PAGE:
nan_cols = []

for col in dataset.columns:
    nan_rate = dataset[col].isna().sum() / len(dataset)

    # display null value rate
    print(f"{col} column has {round(nan_rate, 2) * 100}% of missing values")

    # add columns with more than 60% missing values to the empty list
    if (nan_rate > 0.6).all():

# display list of columns that will be dropped
print(f"Columns {nan_cols} have more than 60% of missing values and will be dropped")
dataset = dataset.drop(columns=nan_cols)


Job Title column has 0.0% of missing values.
Job Location column has 2.0% of missing values
Department column has 65.0% of missing values
Range_of_Salary column has 84.0% of missing values
Profile column has 19.0% of missing values
Job_Description column has 0.0% of missing values
Requirements column has 15.0% of missing values
Job_Benefits column has 40.0% of missing values
Telecommunication column has 0.0% of missing values
Comnpany_Logo column has 0.0% of missing values
Type_of_Employment column has 19.0% of missing values
Experience column has 39.0% of missing values
Qualification column has 45.0% of missing values
Type_of_Industry column has 27.0% of missing values
Operations column has 36.0% of missing values
The fraudulent column has 0.0% of missing values
Columns ['Department,' 'Range_of_Salary'] have more than 60% of missing values and will be dropped

4. Statistical Insights

You can generate measures of central tendency and other statistical data insights using the .describe() function. This includes information on the:

  • Count
  • Mean
  • Quartile ranges
  • Maximum
  • Minimum
  • Standard deviation of the data.

5. Dropping Duplicate Rows

Do this to eliminate redundancies in the dataset

dataset = dataset.drop_duplicates()


(17880, 16)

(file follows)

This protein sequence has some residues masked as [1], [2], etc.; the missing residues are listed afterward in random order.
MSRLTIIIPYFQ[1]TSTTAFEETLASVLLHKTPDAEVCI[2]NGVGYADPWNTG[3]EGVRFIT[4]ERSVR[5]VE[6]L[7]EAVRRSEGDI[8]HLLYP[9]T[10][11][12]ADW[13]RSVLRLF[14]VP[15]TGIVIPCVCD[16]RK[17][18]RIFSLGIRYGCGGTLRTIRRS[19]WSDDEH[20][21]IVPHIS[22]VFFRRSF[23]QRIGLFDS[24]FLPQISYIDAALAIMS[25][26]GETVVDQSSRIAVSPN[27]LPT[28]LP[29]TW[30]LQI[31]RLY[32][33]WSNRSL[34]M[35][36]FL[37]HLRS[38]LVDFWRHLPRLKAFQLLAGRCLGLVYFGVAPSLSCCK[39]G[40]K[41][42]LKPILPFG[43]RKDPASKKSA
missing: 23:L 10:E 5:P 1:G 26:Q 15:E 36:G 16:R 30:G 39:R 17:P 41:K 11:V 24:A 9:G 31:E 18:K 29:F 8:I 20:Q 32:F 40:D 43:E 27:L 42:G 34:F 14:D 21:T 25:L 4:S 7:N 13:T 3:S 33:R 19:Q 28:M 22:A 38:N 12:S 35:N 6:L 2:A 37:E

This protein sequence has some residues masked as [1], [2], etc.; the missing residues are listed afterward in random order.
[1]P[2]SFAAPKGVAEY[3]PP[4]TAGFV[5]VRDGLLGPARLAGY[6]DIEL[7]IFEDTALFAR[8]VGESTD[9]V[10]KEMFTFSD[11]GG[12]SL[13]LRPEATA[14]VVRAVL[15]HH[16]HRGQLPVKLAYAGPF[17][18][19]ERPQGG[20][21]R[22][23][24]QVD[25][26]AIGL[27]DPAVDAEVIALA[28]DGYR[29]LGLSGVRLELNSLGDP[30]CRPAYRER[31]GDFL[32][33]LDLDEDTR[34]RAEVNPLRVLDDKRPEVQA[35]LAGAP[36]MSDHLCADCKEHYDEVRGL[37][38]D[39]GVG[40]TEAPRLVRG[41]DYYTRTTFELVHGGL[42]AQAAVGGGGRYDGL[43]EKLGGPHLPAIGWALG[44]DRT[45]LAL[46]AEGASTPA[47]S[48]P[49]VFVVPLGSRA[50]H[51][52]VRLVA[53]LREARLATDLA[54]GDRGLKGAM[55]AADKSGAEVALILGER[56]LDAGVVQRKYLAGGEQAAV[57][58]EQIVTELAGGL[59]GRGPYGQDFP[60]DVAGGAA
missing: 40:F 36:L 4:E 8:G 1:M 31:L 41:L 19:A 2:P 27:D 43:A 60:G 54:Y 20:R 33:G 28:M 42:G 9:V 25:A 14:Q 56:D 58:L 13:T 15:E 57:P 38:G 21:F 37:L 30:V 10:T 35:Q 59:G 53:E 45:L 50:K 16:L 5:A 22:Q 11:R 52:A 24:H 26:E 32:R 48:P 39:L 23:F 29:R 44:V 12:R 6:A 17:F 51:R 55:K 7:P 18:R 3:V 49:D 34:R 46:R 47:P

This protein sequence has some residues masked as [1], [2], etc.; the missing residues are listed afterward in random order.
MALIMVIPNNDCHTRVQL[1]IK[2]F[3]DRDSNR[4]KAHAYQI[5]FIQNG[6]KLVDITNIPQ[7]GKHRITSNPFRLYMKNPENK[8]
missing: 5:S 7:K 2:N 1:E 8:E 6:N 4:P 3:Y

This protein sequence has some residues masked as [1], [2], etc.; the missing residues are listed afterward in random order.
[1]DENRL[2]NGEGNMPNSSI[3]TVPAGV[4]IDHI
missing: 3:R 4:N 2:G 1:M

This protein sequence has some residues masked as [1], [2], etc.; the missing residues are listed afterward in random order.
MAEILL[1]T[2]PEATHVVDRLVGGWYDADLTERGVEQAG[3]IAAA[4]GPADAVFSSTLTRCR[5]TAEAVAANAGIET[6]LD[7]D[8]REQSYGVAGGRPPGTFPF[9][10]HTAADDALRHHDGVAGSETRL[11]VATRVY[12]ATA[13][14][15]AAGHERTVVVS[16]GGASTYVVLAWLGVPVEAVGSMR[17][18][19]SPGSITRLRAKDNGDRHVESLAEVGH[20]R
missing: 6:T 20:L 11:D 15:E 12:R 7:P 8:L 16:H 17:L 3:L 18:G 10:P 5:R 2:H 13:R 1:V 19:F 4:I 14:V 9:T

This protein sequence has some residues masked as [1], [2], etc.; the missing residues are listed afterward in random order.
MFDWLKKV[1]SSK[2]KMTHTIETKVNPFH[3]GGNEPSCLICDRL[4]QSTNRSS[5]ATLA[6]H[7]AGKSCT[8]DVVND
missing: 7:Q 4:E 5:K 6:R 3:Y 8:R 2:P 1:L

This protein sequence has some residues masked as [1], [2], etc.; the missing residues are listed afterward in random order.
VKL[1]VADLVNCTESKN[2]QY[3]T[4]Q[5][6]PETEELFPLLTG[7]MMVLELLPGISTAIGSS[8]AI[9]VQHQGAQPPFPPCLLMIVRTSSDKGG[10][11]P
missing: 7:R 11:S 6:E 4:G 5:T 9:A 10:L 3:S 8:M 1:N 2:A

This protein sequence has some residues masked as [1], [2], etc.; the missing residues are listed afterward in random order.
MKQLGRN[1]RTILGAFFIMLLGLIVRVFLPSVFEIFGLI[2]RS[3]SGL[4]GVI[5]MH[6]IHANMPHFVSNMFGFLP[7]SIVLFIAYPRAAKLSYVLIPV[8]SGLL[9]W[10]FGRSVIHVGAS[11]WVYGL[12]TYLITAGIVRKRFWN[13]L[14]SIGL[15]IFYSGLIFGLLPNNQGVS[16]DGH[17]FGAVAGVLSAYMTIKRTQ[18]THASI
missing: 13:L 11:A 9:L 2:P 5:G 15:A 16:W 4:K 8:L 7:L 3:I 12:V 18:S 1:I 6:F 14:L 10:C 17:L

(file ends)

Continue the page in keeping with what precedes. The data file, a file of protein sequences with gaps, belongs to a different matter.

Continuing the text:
(17592, 16)

The number of rows in the dataset reduced to 17592 after the elimination of 288 duplicate entries

6. Column Splitting

At times, too much information per column/feature could end up making that column useless. For example, a column with "US, NY, New York" won't be beneficial to your analysis especially if you intended on doing geographical plotting visualizations. In cases such as these, splitting this column into three namely Country, State and City make more sense.

# split columns and add new columns to the dataset
dataset[['Country', 'State', 'City']] = dataset['Job Location'].str.split(',', n=2, expand=True)
# display the dataframe


Country State  City
US      NY       New York

7. Data Imbalance

This mainly applies to classification problems where we have binary output, say 0 and 1. A classification data set with skewed class proportions are considered imbalanced.



0    17014
1      866
Name: Fraudulent, dtype: int64

The data above is highly imbalanced with a minority class to majority class ratio of 1:19.6. This poses a real problem for classification models as the model will spend most of its time on false examples and not learn enough from true ones. We will not dwell on imbalanced data as it is an entire topic on its own. That said, however, you could look into techniques to remedy this such as;